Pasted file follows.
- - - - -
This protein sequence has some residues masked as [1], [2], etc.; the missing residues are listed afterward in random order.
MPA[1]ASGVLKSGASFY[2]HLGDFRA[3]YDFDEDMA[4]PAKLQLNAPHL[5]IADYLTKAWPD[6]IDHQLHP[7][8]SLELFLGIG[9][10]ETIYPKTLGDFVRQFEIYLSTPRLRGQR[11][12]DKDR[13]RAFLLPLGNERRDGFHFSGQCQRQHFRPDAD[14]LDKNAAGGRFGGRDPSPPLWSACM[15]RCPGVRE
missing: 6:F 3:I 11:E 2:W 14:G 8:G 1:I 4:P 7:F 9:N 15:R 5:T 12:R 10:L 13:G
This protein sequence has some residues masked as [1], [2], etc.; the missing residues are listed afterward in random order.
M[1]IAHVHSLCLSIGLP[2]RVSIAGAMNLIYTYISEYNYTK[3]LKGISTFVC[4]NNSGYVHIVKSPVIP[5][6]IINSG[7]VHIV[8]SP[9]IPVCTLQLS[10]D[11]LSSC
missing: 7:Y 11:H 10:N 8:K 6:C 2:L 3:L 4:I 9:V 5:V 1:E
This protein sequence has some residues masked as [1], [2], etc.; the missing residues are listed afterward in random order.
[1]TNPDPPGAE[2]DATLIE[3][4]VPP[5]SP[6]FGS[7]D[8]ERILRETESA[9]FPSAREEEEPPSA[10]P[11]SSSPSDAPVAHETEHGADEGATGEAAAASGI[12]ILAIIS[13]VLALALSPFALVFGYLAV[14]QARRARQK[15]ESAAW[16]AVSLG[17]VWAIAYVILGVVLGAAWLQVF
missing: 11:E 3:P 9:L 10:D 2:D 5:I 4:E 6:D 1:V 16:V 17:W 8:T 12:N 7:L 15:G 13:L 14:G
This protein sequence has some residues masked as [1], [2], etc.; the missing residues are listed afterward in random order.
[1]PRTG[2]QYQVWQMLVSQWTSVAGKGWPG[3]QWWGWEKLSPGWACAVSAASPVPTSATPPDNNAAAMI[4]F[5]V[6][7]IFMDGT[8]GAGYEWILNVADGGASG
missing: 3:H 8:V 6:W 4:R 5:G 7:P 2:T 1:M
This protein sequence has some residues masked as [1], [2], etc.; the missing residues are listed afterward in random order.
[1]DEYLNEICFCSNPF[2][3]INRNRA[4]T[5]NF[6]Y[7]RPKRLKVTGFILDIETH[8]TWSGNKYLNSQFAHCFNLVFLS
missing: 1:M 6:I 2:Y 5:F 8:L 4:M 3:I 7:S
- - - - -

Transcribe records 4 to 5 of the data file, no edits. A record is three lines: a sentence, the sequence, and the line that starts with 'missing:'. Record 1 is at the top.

This protein sequence has some residues masked as [1], [2], etc.; the missing residues are listed afterward in random order.
[1]PRTG[2]QYQVWQMLVSQWTSVAGKGWPG[3]QWWGWEKLSPGWACAVSAASPVPTSATPPDNNAAAMI[4]F[5]V[6][7]IFMDGT[8]GAGYEWILNVADGGASG
missing: 3:H 8:V 6:W 4:R 5:G 7:P 2:T 1:M
This protein sequence has some residues masked as [1], [2], etc.; the missing residues are listed afterward in random order.
[1]DEYLNEICFCSNPF[2][3]INRNRA[4]T[5]NF[6]Y[7]RPKRLKVTGFILDIETH[8]TWSGNKYLNSQFAHCFNLVFLS
missing: 1:M 6:I 2:Y 5:F 8:L 4:M 3:I 7:S